[CC&R Enforcement; Renter Standing] The right to enforce CC&Rs is tied to ownership in a property; renters do not have standing to sue a HOA for a violation of its CC&Rs.
  • Mission Shores Association v. Pheil
    (2008) 83 Cal.App.4th 789
    [Amendments to CC&Rs; Rent Restriction] An amendment to the CC&Rs which empowered the HOA to evict tenants who violate the CC&Rs was held to be reasonable.
  • Nahrstedt v. Lakeside Village Condominium Association, Inc.
    (1994) 8 Cal. 4th 361
    [Governing Documents; Use Restrictions] CC&R restrictions are presumed reasonable, and are enforceable unless they are arbitrary, impose burdens on the use of land that outweigh their benefits, or violate public policy.
  • O’Connor v. Village Green Owners Association
    (1983) 33 Cal.3d 790
    [Discrimination; CC&R Age Restrictions] A provision in a HOA’s CC&Rs prohibiting residency by persons under the age of 18 is discriminatory, invalid and unenforceable.
  • Pacific Hills Homeowners Association v. Prun
    (2008) 160 Cal.App.4th 1557
    [Architectural Control; Statute of Limitations] The 5 year statute of limitations under Code Civ. Pro. § 336 applies to both recorded restrictions as well as unrecorded restrictions such as architectural guidelines.
  • Palm Springs Villas II HOA v. Parth
    (2016) 248 Cal.App.4th 268
    [Fiduciary Duty; Business Judgment Rule] The Business Judgment Rule does not automatically shield a HOA director from liability that may result from the director’s failure to exercise reasonable diligence or failure to act within the scope of the director’s authority under the HOA’s governing documents.
  • Parrott v. Mooring Townhomes Association
    (2003) 112 Cal.App.4th 873
    [Attorney’s Fees; Prevailing Party] The court found the Association to be the prevailing party and awarded its attorney fees after homeowners filed a request for dismissal of complaint.
  • Peak Investments v. South Peak Homeowners Association, Inc.
    (2006) 140 Cal.App.4th 1363
    [CC&R Amendments; Court Petition] Proposed HOA CC&R amendments must be approved by at least a simple majority of the total votes in a HOA before a trial court may reduce the approval requirement set in the CC&Rs.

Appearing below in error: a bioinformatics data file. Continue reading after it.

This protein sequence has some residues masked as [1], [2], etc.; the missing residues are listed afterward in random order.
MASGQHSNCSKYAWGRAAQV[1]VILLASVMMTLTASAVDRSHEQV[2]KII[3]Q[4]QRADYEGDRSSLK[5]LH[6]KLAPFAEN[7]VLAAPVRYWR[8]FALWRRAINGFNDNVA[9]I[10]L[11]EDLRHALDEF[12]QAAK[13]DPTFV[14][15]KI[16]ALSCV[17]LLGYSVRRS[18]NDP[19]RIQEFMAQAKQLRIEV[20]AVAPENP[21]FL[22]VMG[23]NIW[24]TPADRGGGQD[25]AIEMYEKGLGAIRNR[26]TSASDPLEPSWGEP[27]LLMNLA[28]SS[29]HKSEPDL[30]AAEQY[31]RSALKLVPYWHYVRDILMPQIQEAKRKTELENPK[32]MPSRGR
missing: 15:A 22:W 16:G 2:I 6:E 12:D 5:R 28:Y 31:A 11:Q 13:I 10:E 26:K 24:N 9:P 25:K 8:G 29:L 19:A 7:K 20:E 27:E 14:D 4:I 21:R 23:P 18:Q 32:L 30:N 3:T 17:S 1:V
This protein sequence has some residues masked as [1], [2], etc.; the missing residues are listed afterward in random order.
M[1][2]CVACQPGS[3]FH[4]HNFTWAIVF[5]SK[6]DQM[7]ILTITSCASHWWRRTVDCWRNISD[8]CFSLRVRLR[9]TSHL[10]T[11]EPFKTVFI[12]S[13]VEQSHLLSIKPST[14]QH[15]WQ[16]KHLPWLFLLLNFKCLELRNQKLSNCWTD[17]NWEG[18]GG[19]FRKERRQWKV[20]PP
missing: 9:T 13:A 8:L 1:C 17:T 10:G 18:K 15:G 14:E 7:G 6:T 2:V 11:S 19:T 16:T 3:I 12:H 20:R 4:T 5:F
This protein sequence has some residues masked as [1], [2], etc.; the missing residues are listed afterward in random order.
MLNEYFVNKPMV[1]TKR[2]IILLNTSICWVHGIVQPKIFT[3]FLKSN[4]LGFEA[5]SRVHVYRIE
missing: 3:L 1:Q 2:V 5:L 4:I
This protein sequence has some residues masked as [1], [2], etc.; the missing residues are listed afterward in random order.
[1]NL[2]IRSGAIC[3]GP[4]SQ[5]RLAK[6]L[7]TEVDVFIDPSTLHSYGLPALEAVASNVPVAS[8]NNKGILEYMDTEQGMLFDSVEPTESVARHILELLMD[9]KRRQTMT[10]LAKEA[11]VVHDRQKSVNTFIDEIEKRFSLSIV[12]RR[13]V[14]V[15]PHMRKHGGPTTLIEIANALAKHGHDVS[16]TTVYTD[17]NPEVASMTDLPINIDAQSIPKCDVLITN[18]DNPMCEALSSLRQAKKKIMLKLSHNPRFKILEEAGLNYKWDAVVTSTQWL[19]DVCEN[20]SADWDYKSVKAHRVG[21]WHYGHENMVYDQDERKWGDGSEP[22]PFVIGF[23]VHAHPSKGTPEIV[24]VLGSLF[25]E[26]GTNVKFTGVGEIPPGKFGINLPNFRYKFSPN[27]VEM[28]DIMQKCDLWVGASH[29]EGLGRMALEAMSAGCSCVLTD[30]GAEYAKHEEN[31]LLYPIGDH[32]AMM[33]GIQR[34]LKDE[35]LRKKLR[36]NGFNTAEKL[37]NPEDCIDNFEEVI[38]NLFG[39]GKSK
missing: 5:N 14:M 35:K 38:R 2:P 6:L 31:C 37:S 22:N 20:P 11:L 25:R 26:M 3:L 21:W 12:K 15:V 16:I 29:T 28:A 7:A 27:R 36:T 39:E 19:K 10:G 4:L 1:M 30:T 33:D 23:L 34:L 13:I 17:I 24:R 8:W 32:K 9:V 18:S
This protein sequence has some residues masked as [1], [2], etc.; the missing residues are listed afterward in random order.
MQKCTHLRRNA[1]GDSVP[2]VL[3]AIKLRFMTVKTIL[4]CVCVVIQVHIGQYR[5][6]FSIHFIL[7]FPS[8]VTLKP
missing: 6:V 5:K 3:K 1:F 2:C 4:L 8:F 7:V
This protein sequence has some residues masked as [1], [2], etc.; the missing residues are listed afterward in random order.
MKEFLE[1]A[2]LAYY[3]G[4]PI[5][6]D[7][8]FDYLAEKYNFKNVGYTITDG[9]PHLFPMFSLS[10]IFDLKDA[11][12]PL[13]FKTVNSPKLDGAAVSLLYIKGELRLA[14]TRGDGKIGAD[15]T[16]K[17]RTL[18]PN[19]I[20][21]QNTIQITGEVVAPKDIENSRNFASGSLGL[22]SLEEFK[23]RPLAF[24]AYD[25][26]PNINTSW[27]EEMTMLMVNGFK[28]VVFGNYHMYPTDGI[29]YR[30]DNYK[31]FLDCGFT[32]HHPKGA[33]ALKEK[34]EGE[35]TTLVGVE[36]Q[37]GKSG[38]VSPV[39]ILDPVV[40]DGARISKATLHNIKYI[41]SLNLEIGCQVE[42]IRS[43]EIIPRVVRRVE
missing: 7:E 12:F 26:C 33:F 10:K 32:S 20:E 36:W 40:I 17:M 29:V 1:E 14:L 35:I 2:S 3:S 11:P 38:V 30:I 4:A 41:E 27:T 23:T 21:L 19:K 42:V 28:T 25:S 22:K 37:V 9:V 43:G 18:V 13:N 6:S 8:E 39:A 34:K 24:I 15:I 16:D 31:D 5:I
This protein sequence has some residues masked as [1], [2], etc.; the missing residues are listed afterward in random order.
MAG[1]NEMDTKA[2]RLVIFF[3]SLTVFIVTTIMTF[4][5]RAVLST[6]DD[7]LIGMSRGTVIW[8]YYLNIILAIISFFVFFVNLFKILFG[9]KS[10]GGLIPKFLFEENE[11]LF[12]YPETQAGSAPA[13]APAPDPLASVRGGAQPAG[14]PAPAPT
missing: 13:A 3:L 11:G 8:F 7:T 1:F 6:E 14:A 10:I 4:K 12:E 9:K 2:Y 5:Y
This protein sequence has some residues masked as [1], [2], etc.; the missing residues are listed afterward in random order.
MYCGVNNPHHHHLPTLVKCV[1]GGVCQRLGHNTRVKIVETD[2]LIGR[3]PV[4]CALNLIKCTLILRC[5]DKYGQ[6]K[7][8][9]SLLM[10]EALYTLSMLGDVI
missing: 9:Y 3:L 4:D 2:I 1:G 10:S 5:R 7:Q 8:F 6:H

• Posey v. Leavitt
    (1991) 229 Cal.App.3d 1236
    [Restrictions; Duty to Enforce] A homeowner has the right to sue the HOA to compel the HOA to uphold its duty to enforce the restrictions.
  • Rancho Mirage Country Club Homeowners Association v. Hazelbaker
    (2016) 2 Cal.App.5th 252
    [Attorney’s Fees; ADR; Settlement Agreement] An action to enforce a settlement agreement reached between a HOA and an owner through Alternative Dispute Resolution (ADR) was held to be an action to enforce the governing documents entitling the prevailing party to an award of attorney’s fees and costs pursuant to Civ. Code § 5975.
  • Ritchey v. Villa Nueva Condominium Association
    (1978) 81 Cal.App.3d 688
    [Use Restrictions; Nuisances] A HOA has the power to issue reasonable regulations governing an owner’s use of his unit in order to prevent activities which might prove annoying to the general residents.
  • Salehi v. Surfside III Condominium Owners Association
    (2011) 200 Cal.App.4th 1146
    [Attorney’s Fees; Prevailing Party] A HOA is deemed a prevailing party entitled to recover its attorney’s fees where the outcome of the lawsuit results in the HOA realizing its litigation objectives on a practical level.
  • Tract 19051 Homeowners Association v. Kemp
    (2015) 60 Cal. 4th 1135
    [Attorney’s Fees Awards; Non-CID Action] Attorney’s fees may be recovered by the prevailing party under Civ. Code § 5975 in an action to enforce the governing documents regardless of whether the association is in fact a common interest development that is subject to the Davis-Stirling Act.
  • Villa De Las Palmas Homeowners Association v. Terifaj
    (2004) 33 Cal.4th 73
    [CC&R Amendments; Binding Effect] CC&R amendments enacted by homeowners are accorded the same presumption of reasonableness as those imposed by developer; CC&R amendments are binding against both current and future homeowners.
  • Ward v. Superior Court
    (1997) 55 Cal.App.4th 60
    [Enforcement; Recorded Notice of Noncompliance] An association is not legally authorized to record a notice of noncompliance in response to a member’s violation of the CC&Rs.
  • Watts v. Oak Shores Community Association
    (2015) 235 Cal.App.4th 466
    [Operating Rules; Rental Activities; Board Deference] Homeowners associations may adopt reasonable rules and impose fees on members relating to short-term rentals of condominium units.